There are no doubt many tightly held secrets down at city hall. But Creative Loafing didn't think the details surrounding the mayor's decision to proclaim Aug. 27 "The Avett Brothers Day" would be among them.
About three weeks ago, CL was amused to learn that the mayor planned to honor the alternative bluegrass band's accomplishments with a mayoral proclamation.
The news left our music editor, Kandia Crazy Horse, and the rest of the staff wondering whether Mayor Pat McCrory grooved to the Avett Brothers in his spare time. We just couldn't quite picture the mayor getting down to the band's unique blend of old-time country, bluegrass, pop, folk, rock & roll, honky-tonk and ragtime.
We wanted to know exactly how big of a fan the mayor was. Did he listen in the car? Did he take his wife to their gigs?
So about three weeks ago, CL set out to write a cutesy little piece about the whole affair, never suspecting that it would become an investigative project that would require use of the Freedom of Information Act to crack.
Everything seemed fine when we initially asked Pam Young, the mayor's secretary, about it. She said the mayor would give us a call back soon. A week and half and a dozen unreturned calls to the mayor's office later, we began to suspect something strange was going on.
So did Dolph Ramseur with Ramseur Records. Ramseur said that folks at the mayor's office seemed a little "miffed" after they found out that Ramseur had let the media know about the proclamation.
"We thought it was newsworthy and we're honored he would do this," said Ramseur, who e-mailed CL to let us know the proclamation might not happen after all. "I'm sorry they wouldn't return your calls."
Ramseur was puzzled by the whole thing because the 2003 proclamation from the mayor of Concord, the Brothers' hometown, had gone so much more smoothly.
Unlike many other mid-sized cities, the Charlotte region's music scene hasn't lately produced a break-out band that made it nationally. Some believe that the Avett Brothers have a shot at being that band.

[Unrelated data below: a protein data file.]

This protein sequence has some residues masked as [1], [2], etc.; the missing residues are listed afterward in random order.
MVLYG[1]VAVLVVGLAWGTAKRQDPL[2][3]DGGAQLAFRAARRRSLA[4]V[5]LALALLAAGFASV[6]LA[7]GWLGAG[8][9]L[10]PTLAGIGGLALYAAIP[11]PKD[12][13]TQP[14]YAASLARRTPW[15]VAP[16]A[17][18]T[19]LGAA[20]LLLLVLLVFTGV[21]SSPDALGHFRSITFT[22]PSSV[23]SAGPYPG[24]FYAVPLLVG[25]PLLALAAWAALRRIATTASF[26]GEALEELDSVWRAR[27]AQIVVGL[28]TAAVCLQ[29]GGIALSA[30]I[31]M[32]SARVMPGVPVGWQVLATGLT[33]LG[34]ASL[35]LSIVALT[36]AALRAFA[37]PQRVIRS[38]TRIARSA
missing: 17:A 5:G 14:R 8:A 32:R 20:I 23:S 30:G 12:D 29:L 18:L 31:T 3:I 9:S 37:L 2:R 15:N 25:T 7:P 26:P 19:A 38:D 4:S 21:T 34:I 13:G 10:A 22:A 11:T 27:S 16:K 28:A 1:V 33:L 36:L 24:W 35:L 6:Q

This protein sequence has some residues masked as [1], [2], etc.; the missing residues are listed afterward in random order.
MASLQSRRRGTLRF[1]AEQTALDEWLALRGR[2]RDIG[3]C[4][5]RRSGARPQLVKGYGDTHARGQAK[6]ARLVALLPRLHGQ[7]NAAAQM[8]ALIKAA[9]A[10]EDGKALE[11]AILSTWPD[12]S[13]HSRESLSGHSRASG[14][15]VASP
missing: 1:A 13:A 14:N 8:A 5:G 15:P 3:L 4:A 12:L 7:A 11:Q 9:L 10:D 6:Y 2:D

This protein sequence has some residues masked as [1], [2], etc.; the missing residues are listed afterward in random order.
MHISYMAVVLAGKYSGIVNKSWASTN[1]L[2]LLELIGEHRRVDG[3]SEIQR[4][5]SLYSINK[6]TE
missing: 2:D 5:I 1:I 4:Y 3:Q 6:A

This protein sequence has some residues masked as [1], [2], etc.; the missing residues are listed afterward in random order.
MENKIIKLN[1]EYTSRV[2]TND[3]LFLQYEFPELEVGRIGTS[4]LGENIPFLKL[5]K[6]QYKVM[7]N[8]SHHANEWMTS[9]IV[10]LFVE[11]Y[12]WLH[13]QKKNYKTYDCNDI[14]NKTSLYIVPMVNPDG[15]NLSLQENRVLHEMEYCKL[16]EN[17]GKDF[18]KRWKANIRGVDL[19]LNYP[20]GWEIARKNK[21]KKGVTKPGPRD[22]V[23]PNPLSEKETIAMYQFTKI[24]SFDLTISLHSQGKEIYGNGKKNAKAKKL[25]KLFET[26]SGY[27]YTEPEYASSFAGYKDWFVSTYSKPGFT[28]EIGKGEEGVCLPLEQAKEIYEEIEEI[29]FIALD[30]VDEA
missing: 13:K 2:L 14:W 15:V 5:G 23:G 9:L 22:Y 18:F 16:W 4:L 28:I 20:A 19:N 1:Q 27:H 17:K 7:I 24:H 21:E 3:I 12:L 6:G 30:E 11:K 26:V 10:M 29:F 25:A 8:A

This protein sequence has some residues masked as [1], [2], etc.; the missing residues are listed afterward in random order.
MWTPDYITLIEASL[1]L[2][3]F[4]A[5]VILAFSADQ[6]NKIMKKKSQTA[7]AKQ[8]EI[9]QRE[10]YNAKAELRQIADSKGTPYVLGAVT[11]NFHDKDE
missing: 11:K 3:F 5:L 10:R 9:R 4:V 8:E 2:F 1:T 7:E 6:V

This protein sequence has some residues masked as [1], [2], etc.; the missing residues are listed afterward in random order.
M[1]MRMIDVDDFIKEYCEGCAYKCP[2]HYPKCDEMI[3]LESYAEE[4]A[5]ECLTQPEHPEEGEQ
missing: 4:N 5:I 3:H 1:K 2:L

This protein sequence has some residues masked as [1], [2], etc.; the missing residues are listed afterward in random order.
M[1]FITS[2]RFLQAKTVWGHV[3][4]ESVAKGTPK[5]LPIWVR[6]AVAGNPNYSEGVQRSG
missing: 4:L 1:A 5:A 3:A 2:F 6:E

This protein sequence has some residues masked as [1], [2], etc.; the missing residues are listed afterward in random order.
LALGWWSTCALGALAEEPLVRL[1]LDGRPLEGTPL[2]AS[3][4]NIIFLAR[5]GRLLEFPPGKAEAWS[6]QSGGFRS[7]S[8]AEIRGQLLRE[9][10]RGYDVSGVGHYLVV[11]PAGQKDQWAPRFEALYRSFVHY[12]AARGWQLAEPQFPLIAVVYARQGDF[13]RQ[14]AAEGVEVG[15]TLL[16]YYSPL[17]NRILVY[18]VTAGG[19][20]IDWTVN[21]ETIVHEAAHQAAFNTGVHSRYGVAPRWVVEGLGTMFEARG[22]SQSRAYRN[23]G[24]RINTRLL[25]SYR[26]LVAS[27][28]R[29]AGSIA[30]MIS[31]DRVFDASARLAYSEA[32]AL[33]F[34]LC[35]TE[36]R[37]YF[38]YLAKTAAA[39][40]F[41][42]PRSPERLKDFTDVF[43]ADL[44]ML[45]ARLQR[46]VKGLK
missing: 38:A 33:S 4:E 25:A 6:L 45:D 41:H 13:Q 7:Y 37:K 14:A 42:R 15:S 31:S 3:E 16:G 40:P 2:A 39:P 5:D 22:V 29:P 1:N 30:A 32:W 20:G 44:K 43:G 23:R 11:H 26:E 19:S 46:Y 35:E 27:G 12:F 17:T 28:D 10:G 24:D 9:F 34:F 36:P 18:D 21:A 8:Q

A few days after Ramseur sent the e-mail to CL, he found out that the proclamation had been signed and was in the mail.
Once again, CL tried to get a copy. But after a staffer at the mayor's office refused to even divulge the day the mayor had declared as the Avett's own, CL sent the mayor's office a Freedom of Information Act request to get a copy of the apparently top-secret proclamation, which they sent back by e-mail.
"Sorry this wasn't made available to you earlier, as we don't usually want the media to have to operate by FOIA requests," wrote Assistant to the Mayor Dennis Marstall.
"However, we usually don't want the Proclamations to go out too early (it was mailed today), as often times they are a surprise or publicized by the group in the manner they want. However, I understand Dolf (sp.) is all too eager to let people know about this Proclamation, so here it is."
Since CL's multiple phone calls to the mayor on this issue remained unreturned at deadline, we're still not sure just how much of a fan McCrory is. An assistant to the mayor promised Ramseur in an e-mail that the mayor would listen to the group's latest CD while driving around in his car.
But one thing is clear. Whoever wrote the Avett Brothers Day proclamation seems to have a keen grasp of the creative angst the Brothers have struggled through to produce their current sound.
"WHEREAS, the acoustic music became the sound that Scott and Seth Avett felt was more natural than anything they had created before," the proclamation reads before going on to praise the brothers for continuing "to provoke thought, change perceptions and bring something new to the world through their music."
McCrory's signature is signed neatly across the bottom, next to the city seal.